The best of EcoWatch, right in your inbox. Sign up for our email newsletter!
Shrimp Fishing Banned in Gulf of Maine Due to Ocean Warming
Warming ocean waters in New England have caused shrimp populations to fall so low that shrimp fishing in the Gulf of Maine has been banned for the 2014 season.
That means the small Maine shrimp sold by stores and served by restaurants will get scarce or disappear entirely. Often called bay shrimp or pink shrimp, the small tails are typically used in salads. The shrimp are often sold frozen and are available across the U.S. and around the world.
The Atlantic States Marine Fisheries Commission’s Northern Shrimp Section, which represents Maine, New Hampshire and Massachusetts, last week approved the moratorium after an assessment showed the northern shrimp stock is overfished.
The situation is so dire that it's possible the ban could be extended for more than a year. The Section considers the stock to have completely collapsed with little prospect of recovery in the near future.
Many fish in the Gulf of Maine are not surviving long enough to mature—a process called recruitment—due to increasing water temperatures and a decline in phytoplankton, which comprises the shrimp's diet, the Section said.
“Given the overwhelming evidence of recruitment failure and stock collapse and continuing unfavorable environmental conditions, the Section felt it was necessary to close the 2014 fishery to protect the remaining spawning biomass and allow as much hatch to take place as possible,” Terry Stockwell, the Northern Shrimp Section chairman, said.
“When environmental conditions are poor, the ability of the stock to withstand fishing pressure is reduced," Stockwell said. "With the stock at all time lows and only failed year classes to come, there is even greater loss of resilience for this stock.”
Northern shrimp stocks in other areas of the world like Greenland, Flemish Cap and Grand Banks have also seen decreasing trends in abundance and recruitment, providing additional evidence that environmental conditions are impacting northern shrimp across their range.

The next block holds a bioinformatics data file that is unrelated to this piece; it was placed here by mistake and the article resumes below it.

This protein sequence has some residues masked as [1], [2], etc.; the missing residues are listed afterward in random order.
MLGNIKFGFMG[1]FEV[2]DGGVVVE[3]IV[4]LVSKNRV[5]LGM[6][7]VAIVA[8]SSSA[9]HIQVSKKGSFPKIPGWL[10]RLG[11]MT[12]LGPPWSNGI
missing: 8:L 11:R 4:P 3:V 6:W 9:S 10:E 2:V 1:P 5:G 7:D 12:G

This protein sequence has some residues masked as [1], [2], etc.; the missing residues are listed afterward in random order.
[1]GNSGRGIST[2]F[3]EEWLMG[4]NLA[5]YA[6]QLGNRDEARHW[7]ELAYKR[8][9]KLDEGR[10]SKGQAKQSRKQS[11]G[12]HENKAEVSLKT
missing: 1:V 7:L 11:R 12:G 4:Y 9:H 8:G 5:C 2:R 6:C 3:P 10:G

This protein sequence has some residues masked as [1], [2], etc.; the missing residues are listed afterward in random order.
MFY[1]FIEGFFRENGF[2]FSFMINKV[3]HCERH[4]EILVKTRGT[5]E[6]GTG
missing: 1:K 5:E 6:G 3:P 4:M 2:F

Northern shrimp populations in the western Gulf of Maine has declined steadily since 2006 and stands at the lowest in recent history. Although the 2013 season was classified as a “do no harm” fishery, the fishing mortality rate was still above the target—even though only 49 percent of the total allowable catch was harvested.
The commission serves as a deliberative body of the Atlantic coastal states, coordinating the conservation and management of nearshore fishery resources.
Visit EcoWatch’s FOOD page for more related news on this topic.
EcoWatch Daily Newsletter
A dire new report issued by the World Meteorological Organization (WMO) found that the climate crisis is on a worrying trajectory as the crisis's hallmarks — sea level rise, ice loss and extreme weather — all increased over the last five years, which will end as the warmest five-year period on record.
By Peter Gleick
War is a miserable thing. It kills and maims soldiers and civilians. It destroys infrastructure, cultures and communities. It worsens poverty and development challenges. And it damages and cripples vital ecological and environmental resources.
Hundreds of activists gathered in the Swiss Alps on Sunday to mourn the loss of Pizol, a glacier that has steadily retreated over the last decade as temperatures have warmed the mountain tops, according to CNN.
Vice President Mike Pence sparked outrage on social media Saturday when he traveled in the first-ever motorcade to drive down the streets of Michigan's car-free Mackinac Island, HuffPost reported.
By Shawn Radcliffe
- As illnesses and deaths linked to vaping continue to rise, health officials urge people to stop using e-cigarettes.
- Officials report 8 deaths have been linked to lung illnesses related to vaping.
- Vitamin E acetate is one compound officials are investigating as a potential cause for the outbreak.
By Julia Conley
As organizers behind Friday's Global Climate Strike reported that four million children and adults attended marches and rallies all over the world — making it the biggest climate protest ever — they assured leaders who have been reticent to take bold climate action that the campaigners' work is far from over.